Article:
Figure 5. Navigation patterns observed when infotaxis is confronted to a pulsed source (fast pulses in A, slow pulses in B). Top rows represent snapshots of the simulated environment at different times [pulsed source located in r0 = (25, 2), wind blows downwards] and bottom rows are for the corresponding source distribution (belief function). False blue and red colors correspond to low and high probabilities, respectively. The path of the robot is superimposed to the map as consecutive red dots when there is no detection, and green dots for detections. (A) High-frequency pulsed patches provoke new detections before the robot starts spiraling. High probabilities are frequently updated and assigned to upwind locations (at times t1, t3 and t5) hence pushing the agent forward. (B) Between pulses, long intervals of clean air – during which no detections arise – compel the agent to explore regions where previous detections were recorded. Probabilities updates take the form of concentric ellipses that spread as the robot navigates around them, as clearly seen at times t2′, t3′ and t4′. (Note that such behavior – although with much smaller radius – may also be recorded for the fast-pulsed case when the agent is close to the source, due to an excessive amount of detections that push him to switch to exploitation mode).
Three videos are appended as Supplementary Material and illustrate these evaluations. They cover the foundations of infotaxis, its robotic implementation and its efficiency when confronted to a pulsed source (infotaxis.mpeg, robot_infotaxis.mpeg, pulsed_infotaxis.mpeg).

Discussion

The fundamental aspect of infotaxis is to exploit the finest characteristics of the turbulent medium, i.e., discontinuous odor patches dispersed by the flow. A requirement is thus to be capable of resolving single cues and to exploit them to guide the search. Output neurons in the pheromonal system of the moth have been shown to respond to pulses of pheromone delivered at a rate up to 10 Hz. When their capacity to follow pheromone pulses is pharmacologically disrupted, moths do not navigate successfully toward the source (Lei et al., 2009 ). Likewise, robot infotaxis did not succeed in the search for odor sources because the transient response of gas sensors is too slow to track individual odor patches above 1 Hz (data not shown). As the diffusion model of heat is identical to the one of smell, we used instead a fast temperature sensor and a heat source. In our experiments, infotaxis led to effective searching and did not require fine tuning of parameters to work in the real environment. Seven detections on average and as few as three in many trials were sufficient to reach the source, reflecting the dilute condition of the experiments. The number of detections as well as the search time were not statistically different between simulated and robot infotaxis (see Figure 2 ).
We found however that the search was influenced by the frequency at which the source was pulsed. The searcher moved mainly upwind in the fast-pulsed condition and crosswind in the slow-pulsed case (Figure 4 , right). Such a frequency modulated behavior is in agreement with biological observations. Experiments with a puffing device revealed that upwind flights of moths were sustainable in fast but not slow pulsed plumes (Mafra-Neto and Carde, 1994 ; Vickers and Baker, 1994 ). It has been emphasized that a tempo of cues above a certain frequency is needed to ensure odor encounters before the moth undertakes a counter-turning or casting behavior.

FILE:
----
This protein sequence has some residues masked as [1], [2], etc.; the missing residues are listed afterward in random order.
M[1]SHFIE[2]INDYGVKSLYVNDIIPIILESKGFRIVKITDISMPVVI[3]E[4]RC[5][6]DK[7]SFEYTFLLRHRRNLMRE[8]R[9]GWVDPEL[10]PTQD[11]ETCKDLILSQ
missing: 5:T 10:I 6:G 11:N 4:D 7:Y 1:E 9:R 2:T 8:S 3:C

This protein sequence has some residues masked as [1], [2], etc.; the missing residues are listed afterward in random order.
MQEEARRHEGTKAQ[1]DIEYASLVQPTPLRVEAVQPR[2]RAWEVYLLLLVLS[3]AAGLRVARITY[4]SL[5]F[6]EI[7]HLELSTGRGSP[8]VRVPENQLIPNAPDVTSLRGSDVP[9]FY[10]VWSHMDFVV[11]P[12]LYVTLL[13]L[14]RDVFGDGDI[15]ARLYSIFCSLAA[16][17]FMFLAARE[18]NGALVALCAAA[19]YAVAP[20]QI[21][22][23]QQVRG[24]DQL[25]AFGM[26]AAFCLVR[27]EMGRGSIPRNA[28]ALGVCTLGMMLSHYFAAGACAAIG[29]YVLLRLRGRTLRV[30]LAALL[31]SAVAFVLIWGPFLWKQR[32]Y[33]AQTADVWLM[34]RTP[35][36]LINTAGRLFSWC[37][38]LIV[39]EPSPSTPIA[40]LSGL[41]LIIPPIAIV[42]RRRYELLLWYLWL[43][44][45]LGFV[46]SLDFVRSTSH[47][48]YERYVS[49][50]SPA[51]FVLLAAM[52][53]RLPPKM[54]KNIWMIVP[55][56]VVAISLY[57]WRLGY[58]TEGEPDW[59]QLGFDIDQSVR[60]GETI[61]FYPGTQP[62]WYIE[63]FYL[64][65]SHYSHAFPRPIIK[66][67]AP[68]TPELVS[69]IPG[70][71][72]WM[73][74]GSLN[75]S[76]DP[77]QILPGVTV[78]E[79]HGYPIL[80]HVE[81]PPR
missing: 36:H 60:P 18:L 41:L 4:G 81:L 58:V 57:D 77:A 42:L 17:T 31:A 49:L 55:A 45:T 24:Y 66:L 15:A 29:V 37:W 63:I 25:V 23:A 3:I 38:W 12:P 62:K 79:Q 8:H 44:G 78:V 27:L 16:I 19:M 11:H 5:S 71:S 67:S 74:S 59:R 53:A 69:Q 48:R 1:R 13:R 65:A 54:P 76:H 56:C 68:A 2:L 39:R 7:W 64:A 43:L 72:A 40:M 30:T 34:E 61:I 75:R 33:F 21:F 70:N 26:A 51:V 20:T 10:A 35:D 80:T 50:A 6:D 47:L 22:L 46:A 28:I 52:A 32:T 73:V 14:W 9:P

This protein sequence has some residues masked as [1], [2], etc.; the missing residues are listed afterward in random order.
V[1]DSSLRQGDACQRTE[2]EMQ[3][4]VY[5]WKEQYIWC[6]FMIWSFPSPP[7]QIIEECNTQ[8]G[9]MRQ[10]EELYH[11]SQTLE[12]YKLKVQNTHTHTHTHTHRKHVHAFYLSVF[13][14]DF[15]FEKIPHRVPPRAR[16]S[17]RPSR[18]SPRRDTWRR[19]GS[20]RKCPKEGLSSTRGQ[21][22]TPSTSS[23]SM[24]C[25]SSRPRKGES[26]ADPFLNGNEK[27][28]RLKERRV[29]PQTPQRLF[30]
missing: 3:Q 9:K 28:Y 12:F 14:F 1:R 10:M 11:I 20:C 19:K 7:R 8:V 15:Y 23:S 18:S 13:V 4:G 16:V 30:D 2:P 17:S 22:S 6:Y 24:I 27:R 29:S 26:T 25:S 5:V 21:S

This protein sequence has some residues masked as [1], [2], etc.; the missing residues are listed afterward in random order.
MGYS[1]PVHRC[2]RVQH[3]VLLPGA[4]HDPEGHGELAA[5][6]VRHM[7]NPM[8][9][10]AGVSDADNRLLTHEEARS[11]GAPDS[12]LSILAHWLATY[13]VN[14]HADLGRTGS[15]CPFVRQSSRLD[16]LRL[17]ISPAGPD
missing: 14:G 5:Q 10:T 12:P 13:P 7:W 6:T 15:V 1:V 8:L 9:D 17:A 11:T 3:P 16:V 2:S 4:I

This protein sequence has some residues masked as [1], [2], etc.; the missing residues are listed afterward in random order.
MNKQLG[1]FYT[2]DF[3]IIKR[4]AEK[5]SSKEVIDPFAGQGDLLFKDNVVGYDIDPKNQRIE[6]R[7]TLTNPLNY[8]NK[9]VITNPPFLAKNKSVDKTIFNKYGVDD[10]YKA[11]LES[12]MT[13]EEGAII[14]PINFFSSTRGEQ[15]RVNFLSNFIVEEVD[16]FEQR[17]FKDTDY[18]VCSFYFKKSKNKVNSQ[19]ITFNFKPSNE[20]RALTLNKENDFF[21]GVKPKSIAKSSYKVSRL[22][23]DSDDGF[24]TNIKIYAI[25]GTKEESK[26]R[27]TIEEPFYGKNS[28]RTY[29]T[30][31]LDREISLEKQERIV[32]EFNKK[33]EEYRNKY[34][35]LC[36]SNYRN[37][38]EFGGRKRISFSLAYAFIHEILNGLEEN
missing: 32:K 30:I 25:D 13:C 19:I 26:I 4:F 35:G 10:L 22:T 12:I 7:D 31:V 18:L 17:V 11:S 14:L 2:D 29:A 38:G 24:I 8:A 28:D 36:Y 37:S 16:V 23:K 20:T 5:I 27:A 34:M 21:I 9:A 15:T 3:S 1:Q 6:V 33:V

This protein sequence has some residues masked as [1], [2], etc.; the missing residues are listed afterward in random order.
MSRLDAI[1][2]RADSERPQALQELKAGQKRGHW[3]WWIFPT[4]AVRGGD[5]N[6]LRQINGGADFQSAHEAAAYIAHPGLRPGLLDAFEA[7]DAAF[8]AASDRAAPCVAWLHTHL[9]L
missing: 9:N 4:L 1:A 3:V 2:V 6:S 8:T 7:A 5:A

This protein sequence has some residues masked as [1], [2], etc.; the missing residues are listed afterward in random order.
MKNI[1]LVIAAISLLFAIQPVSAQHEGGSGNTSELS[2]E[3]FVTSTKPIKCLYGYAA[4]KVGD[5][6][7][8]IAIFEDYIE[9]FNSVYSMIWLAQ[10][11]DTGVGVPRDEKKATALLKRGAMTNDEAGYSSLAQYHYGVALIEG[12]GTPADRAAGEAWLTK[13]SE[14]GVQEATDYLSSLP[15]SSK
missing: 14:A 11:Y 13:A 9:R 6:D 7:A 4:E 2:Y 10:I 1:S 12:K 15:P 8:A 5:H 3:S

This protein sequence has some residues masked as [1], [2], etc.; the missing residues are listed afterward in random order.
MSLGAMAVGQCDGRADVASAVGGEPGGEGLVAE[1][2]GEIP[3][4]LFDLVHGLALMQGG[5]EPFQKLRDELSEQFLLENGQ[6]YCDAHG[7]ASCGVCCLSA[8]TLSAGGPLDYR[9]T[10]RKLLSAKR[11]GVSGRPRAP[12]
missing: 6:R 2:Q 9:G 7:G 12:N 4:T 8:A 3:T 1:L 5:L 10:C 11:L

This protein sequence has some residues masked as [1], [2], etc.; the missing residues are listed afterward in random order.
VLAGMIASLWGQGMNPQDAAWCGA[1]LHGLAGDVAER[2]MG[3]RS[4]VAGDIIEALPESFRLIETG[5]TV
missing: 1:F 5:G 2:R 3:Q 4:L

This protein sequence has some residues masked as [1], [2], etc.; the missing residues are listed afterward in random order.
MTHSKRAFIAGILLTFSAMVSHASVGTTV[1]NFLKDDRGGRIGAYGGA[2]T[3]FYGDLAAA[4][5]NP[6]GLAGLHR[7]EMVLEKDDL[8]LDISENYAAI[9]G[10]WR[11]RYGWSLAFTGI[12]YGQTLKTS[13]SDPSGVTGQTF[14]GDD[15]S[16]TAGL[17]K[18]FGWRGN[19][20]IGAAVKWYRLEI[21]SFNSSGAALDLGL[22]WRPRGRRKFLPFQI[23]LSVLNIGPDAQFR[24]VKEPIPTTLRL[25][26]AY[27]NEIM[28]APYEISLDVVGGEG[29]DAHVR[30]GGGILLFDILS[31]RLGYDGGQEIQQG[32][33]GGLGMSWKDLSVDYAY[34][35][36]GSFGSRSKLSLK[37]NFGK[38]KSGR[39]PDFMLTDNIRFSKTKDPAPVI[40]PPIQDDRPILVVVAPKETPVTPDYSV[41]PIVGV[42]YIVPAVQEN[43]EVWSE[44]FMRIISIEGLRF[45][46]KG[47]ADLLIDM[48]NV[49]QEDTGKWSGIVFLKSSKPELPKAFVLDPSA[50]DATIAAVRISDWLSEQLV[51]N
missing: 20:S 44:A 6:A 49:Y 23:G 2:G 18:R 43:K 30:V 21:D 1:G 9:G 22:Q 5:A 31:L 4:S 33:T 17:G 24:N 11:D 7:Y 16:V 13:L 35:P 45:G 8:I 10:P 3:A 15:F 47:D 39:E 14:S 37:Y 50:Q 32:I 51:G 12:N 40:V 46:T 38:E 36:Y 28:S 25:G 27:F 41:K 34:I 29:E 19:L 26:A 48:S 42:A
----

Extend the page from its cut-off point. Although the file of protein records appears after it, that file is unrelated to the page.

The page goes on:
Our infotactic evaluations illustrate that the behavior of the searcher not only depends on the detections made in the past, but also on the expectations derived from his internal belief. Note from Figure 5 A that every single detection updates the agent’s belief in a way that pushes him forward as a first step. When the information provided by the cues cannot be further exploited to drive upwind, spiraling becomes a better strategy (as in Figure 5 B) unless a new cue is detected. The correlation between both the external detection rate and the internal expectations leads to efficient trajectories. Fast frequencies in Figure 5 A for instance bring new cues with a tempo that matches better the searcher’s internal expectations (i.e., before he switches to exploration mode), and iteratively updates his belief so that the behavior is targeted toward the goal. Resulting trajectories are mainly straight and upwind, except close to the source where too many detections persuade the agent that the source is already found, hence producing short-length zigzags and very localized spirals. On the contrary, in the slow-pulsed condition, unexpected long time-periods without odor encounters result from a mismatch which compels the agent to counter-turn and explore in large spirals as the probability map gets broadened. In both cases, a continuous belief model is assumed.
The question of whether moths do actually employ infotactic strategies as described is yet of a more delicate nature. The assumption that the agent constructs a detailed grid-based map of his environment is very computationally expensive, and requires the robot to be acquainted with the size and shape of the arena. Biological experiments have reported however that similar principles account for navigation strategies in rats. These mammals employ internal spatial maps that combine both a topographical description of the environment (encoded by ‘grid cells’) and location specific information (‘place cells’) (Hafting et al., 2005 ), in a similar way to the grid-model of the arena used in Infotaxis which gets updated as localized cues are detected. Yet simpler descriptions of the environment could also be considered, for which infotactic strategies may prove equally efficient.